All three dispositions that have just been described are inextricably linked. It is not possible to be connected without being safe. It is not possible to be content without being connected. It is not possible to be safe without being a connected. So as you can see all three dispositions are linked and all three dispositions are essential for a child to be able to attend to learning at school and beyond school.
In recent weeks and months children have been learning at home due to COVID-19. As a result of children learning from home there has been a degree of physical isolation from their social groups. However, technology has allowed the children to still feel connected through the use of various platforms, which have allowed face-to-face connections through the virtual world for children to still make connections. The physical isolation has also been a test of resilience for the children, the families and School staff. Teachers were also missing the presence of seeing the children’s smiling faces in front of them. Thankfully technology has at least allowed some connection through the medium of online platforms. Similarly during the experience of educating during the COVID-19 experience, the families, the children and the staff that have accepted the positions that they were placed in and the limitations in which they had to operate, have probably adjusted more quickly, and hence may have been more successful and less stressed in understanding and accepting the current circumstances in which they were working.
It was critical that teachers and parents were on the same page about the priorities that needed to be addressed when they were operating in educational isolation through COVID-19 experience. It was critical that teachers and parents understood that a child had to be safe first and foremost. The child had to know that they were loved, they had food, clothing and shelter, that their teacher would be providing work for them. They needed to be safe first and foremost. It was important that teachers and parents maintained a degree of social connection for the child. The child should have been able to connect with their classmates and their teachers by the use of technology during the COVID-19 experience. It was also critical that the parents and the teachers and the children accepted the limitations in which they were working. Learning from home during COVID-19 was most unusual. The delivery of curriculum, the ability to provide feedback, the ability give one-on-one instruction, the ability to give group instruction, was different than what it would be if a teacher was standing in front of the class. The teachers did a fantastic job in adapting the delivery and their feedback and their support of the children during this time. They had to have a degree of acceptance and contentment about the circumstances in which they were working.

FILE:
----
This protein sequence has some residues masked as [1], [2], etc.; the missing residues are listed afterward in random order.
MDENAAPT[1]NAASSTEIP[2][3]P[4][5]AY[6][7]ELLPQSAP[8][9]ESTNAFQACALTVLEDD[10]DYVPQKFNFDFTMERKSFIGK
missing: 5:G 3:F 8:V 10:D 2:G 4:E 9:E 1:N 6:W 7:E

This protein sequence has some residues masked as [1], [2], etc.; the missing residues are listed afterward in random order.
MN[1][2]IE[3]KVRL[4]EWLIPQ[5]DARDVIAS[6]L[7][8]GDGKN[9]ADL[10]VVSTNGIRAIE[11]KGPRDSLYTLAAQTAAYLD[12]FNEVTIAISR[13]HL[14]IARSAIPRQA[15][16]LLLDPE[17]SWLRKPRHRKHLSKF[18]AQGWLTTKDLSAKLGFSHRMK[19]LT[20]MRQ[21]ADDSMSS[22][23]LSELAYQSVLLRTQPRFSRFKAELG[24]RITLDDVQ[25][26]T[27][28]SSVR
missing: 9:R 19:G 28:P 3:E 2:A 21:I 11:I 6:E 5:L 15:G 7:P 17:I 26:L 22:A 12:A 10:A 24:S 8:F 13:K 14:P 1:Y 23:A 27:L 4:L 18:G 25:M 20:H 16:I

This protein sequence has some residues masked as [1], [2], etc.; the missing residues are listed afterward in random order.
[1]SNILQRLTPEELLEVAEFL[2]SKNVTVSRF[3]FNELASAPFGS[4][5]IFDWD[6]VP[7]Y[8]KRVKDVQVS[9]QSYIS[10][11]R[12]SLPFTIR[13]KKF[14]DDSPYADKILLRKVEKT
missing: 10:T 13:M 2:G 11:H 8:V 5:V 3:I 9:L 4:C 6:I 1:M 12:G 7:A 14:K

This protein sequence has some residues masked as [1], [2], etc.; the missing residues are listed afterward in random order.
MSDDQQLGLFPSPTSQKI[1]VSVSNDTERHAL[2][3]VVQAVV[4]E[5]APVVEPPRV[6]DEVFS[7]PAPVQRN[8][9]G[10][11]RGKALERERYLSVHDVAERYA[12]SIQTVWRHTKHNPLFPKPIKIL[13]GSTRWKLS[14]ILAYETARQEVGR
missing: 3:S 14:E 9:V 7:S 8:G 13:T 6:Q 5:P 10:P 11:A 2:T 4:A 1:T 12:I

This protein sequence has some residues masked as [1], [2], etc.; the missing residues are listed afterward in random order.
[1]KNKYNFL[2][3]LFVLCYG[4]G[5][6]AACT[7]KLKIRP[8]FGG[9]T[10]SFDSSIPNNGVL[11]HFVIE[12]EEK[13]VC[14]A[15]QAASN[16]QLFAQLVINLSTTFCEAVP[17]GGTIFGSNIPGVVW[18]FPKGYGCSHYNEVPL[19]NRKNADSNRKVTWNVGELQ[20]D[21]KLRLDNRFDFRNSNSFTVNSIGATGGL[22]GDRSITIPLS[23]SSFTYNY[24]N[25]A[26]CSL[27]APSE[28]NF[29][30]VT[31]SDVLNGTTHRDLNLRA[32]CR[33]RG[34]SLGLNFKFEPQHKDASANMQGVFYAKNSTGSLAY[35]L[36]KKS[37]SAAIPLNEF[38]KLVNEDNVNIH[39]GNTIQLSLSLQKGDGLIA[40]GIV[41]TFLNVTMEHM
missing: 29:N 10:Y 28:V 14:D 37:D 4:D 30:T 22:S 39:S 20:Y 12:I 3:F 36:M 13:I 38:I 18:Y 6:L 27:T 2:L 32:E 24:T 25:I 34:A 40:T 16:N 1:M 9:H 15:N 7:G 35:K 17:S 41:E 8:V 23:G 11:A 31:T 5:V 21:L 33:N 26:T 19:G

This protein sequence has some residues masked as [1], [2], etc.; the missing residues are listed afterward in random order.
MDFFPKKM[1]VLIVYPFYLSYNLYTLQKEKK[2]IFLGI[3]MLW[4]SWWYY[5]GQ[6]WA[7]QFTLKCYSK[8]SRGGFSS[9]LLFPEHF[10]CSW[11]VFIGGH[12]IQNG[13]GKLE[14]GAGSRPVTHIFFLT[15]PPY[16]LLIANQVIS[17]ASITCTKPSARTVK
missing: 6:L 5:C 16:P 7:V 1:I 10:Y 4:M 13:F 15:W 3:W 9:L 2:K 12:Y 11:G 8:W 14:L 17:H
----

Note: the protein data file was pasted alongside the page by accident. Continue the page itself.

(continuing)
Now that the majority of children across the country has returned to school, it is only reinforces that those three dispositions are vital so a child has the framework and the capacity to attend to learning. If a child is safe, connected and content then they have the opportunity to switch on and to attend to the task at hand at school. Having returned to school recently it has been evident that the children who weren’t safe, who may not have been connected, and who were struggling with the changing circumstances over the last few months, may have struggled to attend to learning. Now that we have returned to our new circumstances, with the degree of some physical isolation still present, children are back in classrooms, back working with the teachers who know and love their job in providing high quality education for all children in front of them. We can reinforce these dispositions of safety, connection and contentment so that children will learn.
Once a child has these dispositions, they have the capacity to be receptive to learning. If any of these three dispositions are missing, threatened or jeopardized then the child’s capacity to learn is significantly impeded.
Contributor: Andrew Oberthur
Andrew Oberthur is the father of two teenagers and a primary school principal with over 30 years experience teaching and leading primary schools in Brisbane.
In 2018 he published his first book “Are You Ready for Primary School This Year? which is about building a culture of trust, collaboration and enquiry between parents and teachers. His book is available from his website www.creativecollaborativesolutions.net
He has been on ABC Brisbane radio a few times this year, as well as doing podcasts for PakMag.